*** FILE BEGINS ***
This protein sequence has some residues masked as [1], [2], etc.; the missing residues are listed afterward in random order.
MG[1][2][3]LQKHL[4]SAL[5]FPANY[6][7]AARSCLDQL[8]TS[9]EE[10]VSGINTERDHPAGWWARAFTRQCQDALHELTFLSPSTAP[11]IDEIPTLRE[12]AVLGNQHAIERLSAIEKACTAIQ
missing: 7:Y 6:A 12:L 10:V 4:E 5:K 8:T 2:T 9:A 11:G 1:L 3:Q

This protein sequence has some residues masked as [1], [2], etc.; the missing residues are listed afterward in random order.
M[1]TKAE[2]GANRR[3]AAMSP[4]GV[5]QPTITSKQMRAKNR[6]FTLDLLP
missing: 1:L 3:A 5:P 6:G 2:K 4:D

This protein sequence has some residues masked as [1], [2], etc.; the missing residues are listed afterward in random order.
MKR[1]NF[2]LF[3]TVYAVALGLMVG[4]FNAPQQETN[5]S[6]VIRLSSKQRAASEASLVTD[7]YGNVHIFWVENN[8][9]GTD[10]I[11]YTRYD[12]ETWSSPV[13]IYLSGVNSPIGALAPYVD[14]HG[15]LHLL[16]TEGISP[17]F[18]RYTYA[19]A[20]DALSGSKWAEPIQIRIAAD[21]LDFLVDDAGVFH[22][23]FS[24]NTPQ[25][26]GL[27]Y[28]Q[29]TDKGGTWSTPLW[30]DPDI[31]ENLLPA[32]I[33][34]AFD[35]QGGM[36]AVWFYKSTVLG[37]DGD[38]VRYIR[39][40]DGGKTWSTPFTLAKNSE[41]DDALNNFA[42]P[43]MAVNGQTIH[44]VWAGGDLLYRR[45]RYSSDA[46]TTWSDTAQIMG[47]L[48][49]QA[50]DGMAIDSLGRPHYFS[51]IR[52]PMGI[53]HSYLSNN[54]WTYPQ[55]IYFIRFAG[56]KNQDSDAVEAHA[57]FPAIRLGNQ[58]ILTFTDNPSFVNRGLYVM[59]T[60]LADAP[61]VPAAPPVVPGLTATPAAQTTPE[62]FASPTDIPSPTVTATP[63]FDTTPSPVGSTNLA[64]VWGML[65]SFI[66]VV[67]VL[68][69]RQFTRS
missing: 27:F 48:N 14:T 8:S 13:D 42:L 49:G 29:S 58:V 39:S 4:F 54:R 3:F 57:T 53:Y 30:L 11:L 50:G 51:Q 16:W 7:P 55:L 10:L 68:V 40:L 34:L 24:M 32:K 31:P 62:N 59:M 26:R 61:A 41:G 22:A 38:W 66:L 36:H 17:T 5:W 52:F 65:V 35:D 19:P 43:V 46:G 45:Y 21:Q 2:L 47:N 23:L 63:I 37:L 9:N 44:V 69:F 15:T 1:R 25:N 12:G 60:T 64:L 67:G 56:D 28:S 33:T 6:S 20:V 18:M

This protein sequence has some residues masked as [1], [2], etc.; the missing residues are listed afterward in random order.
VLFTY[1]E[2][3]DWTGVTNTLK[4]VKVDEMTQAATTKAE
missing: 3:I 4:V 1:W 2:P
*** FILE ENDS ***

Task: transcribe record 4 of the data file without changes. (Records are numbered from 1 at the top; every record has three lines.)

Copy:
This protein sequence has some residues masked as [1], [2], etc.; the missing residues are listed afterward in random order.
VLFTY[1]E[2][3]DWTGVTNTLK[4]VKVDEMTQAATTKAE
missing: 3:I 4:V 1:W 2:P